The whole social thing is a FAD, it's going to all change over time. Look at myspace, it was hot but now its dead. Same thing will happen with Facebook, Google+, iNaive (the future Apple social network), etc....
      mikroland
      • RE: Is Google Plus about to transform the Web?

        @mikroland It's not so much that social networking itself is a fad but individual companies/ products such as MySpace, Facebook, etc. that are in one day and out the next.
        athynz
      • RE: Is Google Plus about to transform the Web?

        @mikroland oh no, you just stole iApple idea of iSocial iNetworking iName.
        pupkin_z
      • RE: Is Google Plus about to transform the Web?

        @mikroland

        "being social" is IMO a fad - because the people who espouse it as "being social" are dead wrong about why people use Facebook and other "social" services.

        It's not about being social. It's about keeping in touch with your friends, family, etc.

        Until they learn that distinction - yeah, they're gonna be fads while people continue to hunt for a service that actually understands why they use their services.

        It's not just about being social. And it's certainly not about being public. It's about keeping in contact with the people you know and care about. And no, Facebook doesn't get it yet, and neither do a lot of other people. In fact, I'd say that nobody at ZDNet really understands it either.

        And part of the reason why ZDNet doesn't understand it is because they use these "social" services as their own personal megaphones to get their message out - which is absolutely nothing like how the average person uses them.

        Someday, perhaps, they will get it. Until then, however, we're gonna remain in this pretty crappy state where the reasons why people use them are very much misunderstood.
        CobraA1
      • RE: Is Google Plus about to transform the Web?

        @mikroland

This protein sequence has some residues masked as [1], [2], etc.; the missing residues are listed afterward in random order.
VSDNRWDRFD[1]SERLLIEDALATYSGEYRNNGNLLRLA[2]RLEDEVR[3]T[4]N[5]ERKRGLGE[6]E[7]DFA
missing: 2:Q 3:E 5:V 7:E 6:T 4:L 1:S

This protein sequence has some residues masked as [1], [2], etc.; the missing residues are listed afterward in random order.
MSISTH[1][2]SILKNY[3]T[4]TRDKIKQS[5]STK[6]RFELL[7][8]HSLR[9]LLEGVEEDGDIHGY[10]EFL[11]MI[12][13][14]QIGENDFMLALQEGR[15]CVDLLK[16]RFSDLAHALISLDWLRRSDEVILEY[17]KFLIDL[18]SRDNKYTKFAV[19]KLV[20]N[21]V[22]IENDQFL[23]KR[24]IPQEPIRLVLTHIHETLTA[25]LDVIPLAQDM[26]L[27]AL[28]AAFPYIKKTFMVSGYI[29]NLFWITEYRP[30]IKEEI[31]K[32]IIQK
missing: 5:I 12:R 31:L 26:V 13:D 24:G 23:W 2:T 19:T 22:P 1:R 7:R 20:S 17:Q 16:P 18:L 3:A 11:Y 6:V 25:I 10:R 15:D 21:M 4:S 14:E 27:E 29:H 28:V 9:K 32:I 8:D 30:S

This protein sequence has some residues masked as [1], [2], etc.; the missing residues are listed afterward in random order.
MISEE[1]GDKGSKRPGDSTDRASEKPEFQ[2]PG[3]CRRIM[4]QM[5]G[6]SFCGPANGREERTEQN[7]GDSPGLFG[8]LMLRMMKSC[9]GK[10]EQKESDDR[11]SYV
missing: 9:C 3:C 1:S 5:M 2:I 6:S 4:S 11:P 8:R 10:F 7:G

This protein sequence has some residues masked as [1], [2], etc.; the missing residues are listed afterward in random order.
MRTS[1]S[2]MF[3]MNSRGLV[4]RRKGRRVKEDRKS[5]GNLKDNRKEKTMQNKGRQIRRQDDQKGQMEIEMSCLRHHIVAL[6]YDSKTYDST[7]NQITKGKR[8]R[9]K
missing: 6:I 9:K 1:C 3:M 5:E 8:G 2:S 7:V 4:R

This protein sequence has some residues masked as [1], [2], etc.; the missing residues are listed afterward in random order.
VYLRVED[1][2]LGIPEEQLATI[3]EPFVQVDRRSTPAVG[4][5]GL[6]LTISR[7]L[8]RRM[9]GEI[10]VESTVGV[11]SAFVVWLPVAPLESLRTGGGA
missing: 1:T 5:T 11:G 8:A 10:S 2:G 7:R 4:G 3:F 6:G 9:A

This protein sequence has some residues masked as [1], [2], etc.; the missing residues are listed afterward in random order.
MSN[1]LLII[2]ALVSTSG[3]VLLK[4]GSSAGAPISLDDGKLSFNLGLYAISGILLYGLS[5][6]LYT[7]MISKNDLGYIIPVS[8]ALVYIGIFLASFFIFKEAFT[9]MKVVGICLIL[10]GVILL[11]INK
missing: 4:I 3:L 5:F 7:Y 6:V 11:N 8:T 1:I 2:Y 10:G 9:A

The social thing is a fad because to date their has never been a true social networking service on the net. Jason was spot on when he identified the differing "goals" of Facebook,
        Twitter, and now Google+. This is why they fail at being a true social networking service. Their goals are not to be a social networking service but to grow their user base so that they can commoditize it. When it comes to features and usability, their first priority is to their business model not to create a good tool for social networking.

        I think Google+ has a really good thing going with the Circles thing and I think it has some real potential to add a new form of information organization to the net but a social networking service it is not.
        techadmin.cc@...
    • RE: Is Google Plus about to transform the Web?

      @iPad-awan

      You are right, hope your enjoy your Android update, aka iOS 5
      Michael_Martin
    • RE: Is Google Plus about to transform the Web?

      @iPad-awan You know that Google is NOT the only company that does that - Apple is famous for doing much the same although they are usually very successful at taking ideas from other companies and combining those ideas into a streamlined whole.

      As for Google+ itself I'm adopting my usual wait and see method. If I like it and can get my FB friends on it then I'm good to go and I'll drop FB like it's hot. If I don't like it then I'll never use it and never recommend it. From the hype it seems like Google has a pretty neat product and I have to admit I'm pretty excited about getting my grubby mitts on it to see if it lives up to the hype.
      athynz
    • RE: Is Google Plus about to transform the Web?

      @iPad-awan

      By golly, you're right!!! They just steal things! And I'm gonna steal the idea of stealing things and steal your writing style too... and there's nothing you can do about it either! NANANANANANA! :)

      PS. Trolling is childish
      techadmin.cc@...
    • RE: Is Google Plus about to transform the Web?